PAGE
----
- New deadline for panel proposals: April 1
- Individuals may submit for review at most two full-length (25 min., 3000-word) papers; at most one panel proposal; at most one short contribution; and at most one poster.

Monday, February 11, 2013

REBLOG: individuated possibles and the impossibility of eternal objects

Leon discusses individuation, another popular topic here, but goes far into contemporary continental, where I cannot follow. One thing that I like about his recent posts is that he's displaying a mirroring of ideas in Americanist and Continental thought. Also, he's venturing into religious naturalism, and I'd like to hear more about the religious accounts of genesis. Finally, I think he's right that any "powers ontology" must talk about the creative ground of real possibility, which comes back to the "God question" that has elicited so much controversy in the local blogosphere.

Personally, I am always very surprised at the militancy of some atheists, especially when they focus on the "freedom from religion" at the expense of the development of human persons.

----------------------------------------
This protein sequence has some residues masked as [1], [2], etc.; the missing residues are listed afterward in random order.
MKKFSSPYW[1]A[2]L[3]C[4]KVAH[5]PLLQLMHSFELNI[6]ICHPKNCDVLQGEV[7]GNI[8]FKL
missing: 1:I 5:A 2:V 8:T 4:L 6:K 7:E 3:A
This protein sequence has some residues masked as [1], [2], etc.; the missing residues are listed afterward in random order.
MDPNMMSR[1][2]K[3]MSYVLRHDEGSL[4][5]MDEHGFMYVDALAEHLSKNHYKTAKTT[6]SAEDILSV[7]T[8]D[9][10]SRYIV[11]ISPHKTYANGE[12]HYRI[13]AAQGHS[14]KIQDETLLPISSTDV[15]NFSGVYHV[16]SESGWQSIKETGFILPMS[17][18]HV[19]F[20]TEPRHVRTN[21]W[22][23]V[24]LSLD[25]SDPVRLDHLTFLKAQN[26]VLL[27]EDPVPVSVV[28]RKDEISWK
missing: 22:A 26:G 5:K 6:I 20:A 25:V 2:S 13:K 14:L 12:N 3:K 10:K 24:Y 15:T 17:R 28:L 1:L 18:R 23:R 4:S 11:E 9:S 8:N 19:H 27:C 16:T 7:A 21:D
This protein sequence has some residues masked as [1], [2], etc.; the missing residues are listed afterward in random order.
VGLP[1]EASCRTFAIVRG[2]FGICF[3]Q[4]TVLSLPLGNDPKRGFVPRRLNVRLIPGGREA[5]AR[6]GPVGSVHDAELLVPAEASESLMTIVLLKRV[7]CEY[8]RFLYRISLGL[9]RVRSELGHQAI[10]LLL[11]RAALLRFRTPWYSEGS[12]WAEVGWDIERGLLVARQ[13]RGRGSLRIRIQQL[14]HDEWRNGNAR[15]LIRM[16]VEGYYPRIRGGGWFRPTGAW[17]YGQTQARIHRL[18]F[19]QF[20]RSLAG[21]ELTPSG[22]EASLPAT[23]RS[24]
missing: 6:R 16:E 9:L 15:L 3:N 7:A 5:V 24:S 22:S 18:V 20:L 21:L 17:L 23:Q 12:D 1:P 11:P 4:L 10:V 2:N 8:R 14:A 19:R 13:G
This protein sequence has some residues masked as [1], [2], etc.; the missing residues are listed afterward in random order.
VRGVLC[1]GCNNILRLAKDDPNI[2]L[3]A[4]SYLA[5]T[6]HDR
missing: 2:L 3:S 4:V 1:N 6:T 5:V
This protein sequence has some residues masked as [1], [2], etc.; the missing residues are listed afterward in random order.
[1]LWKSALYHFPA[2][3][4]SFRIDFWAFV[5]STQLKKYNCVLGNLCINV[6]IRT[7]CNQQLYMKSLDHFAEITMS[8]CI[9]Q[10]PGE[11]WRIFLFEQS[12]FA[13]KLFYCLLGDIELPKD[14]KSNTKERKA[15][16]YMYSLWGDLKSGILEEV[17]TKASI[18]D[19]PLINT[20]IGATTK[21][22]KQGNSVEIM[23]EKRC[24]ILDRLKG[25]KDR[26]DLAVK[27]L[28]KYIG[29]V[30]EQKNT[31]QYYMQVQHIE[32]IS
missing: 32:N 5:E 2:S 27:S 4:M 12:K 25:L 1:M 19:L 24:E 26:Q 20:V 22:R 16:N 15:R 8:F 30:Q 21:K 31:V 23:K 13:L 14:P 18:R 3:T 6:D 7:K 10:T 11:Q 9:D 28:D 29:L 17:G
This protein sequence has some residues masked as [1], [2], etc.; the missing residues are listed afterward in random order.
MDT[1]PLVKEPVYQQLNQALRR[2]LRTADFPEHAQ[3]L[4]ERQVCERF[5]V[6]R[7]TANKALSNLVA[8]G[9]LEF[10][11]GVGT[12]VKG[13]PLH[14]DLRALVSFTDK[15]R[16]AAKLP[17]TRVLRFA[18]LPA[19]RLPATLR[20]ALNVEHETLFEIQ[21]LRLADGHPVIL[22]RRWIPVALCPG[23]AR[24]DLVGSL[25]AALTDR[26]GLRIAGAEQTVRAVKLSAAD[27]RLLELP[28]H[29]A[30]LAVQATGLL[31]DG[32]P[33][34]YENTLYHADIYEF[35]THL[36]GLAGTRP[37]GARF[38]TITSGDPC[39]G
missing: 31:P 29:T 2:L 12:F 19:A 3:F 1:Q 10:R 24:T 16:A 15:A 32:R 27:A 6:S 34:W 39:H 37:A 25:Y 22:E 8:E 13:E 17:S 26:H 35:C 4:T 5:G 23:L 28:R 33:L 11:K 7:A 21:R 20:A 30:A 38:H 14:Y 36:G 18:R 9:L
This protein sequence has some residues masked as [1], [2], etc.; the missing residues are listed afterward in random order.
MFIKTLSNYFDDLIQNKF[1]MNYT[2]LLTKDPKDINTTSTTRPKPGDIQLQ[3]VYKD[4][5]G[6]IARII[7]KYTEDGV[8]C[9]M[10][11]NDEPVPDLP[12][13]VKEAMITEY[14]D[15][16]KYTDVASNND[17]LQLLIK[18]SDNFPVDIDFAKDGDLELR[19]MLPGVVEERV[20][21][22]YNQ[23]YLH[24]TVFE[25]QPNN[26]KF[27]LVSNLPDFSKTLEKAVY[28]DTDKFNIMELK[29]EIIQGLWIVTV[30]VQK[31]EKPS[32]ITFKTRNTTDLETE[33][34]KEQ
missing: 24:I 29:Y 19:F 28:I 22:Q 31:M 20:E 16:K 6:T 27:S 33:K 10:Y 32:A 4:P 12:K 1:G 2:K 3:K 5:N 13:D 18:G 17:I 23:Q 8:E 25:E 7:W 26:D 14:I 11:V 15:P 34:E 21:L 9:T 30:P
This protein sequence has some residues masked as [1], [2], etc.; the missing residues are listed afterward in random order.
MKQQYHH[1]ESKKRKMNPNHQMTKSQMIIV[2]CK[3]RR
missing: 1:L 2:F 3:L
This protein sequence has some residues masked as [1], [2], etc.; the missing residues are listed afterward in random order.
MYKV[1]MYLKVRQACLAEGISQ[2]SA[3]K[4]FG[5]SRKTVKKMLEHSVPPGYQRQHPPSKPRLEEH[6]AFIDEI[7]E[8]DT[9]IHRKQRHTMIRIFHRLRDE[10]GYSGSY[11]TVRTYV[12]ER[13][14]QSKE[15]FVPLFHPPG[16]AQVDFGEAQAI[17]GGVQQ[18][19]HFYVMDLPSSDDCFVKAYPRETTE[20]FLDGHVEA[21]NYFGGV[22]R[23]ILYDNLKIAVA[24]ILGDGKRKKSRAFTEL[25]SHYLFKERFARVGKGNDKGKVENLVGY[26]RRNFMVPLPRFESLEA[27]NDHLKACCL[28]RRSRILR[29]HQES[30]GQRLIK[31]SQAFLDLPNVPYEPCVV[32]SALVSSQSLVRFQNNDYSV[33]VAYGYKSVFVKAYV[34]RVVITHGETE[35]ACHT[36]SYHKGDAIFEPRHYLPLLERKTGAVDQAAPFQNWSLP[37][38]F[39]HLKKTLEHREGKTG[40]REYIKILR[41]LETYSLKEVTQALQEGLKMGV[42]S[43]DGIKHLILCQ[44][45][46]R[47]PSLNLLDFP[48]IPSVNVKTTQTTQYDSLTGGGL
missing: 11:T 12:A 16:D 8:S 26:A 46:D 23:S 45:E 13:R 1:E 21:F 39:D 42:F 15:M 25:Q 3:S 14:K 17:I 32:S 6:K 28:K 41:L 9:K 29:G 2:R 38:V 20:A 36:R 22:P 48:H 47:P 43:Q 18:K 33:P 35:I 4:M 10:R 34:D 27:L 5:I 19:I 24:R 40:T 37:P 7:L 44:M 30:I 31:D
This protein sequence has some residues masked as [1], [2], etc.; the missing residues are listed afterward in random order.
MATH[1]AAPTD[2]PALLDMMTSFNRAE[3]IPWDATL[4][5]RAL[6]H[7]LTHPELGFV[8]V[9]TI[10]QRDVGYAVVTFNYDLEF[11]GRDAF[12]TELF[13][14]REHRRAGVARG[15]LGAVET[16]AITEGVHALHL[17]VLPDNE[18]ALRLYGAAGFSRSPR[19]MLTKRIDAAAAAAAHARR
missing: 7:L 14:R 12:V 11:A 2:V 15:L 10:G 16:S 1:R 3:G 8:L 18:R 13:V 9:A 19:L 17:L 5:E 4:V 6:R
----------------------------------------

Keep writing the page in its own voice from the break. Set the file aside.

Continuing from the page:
Contingency as Creative Positive Addition

Here, Leon of After Nature discusses a topic that I have mused upon often and recently. I particularly like his phrase "creative positive addition," although I'll chastise him for "addition." Contingency only becomes realized as an "addition," a concreteness, but contingency has more depth than that. If we distinguish the ontological, the ontic, and the event of becoming (ereignis?), then logical space of reality  (ontological) is distinct from what is (ontic), and the becoming what is given the current cosmic epoch. Contingency in the first case does not appear to be addition, and the it has a notably different sense in the second and third. He may reject the specifics of my characterization, but I do hope to get him thinking on when and how contingency is or is not "addition." 

Pragmatism Today issue on Somaesthetics

Saturday, February 9, 2013

CFP: Royce Conference 2013

Royce, California, and the World: 
A Conference Sponsored by the Josiah Royce Society and Empirical Magazine

Please direct all replies or questions to:

Royce, California, and the World, a meeting of scholars and communities, will be held August 16-18, 2013, in Royce’s historic birthplace and hometown, Grass Valley, California, in the beautiful Sierra Foothills. The meeting will be held at the Holbrooke Hotel, an important California landmark.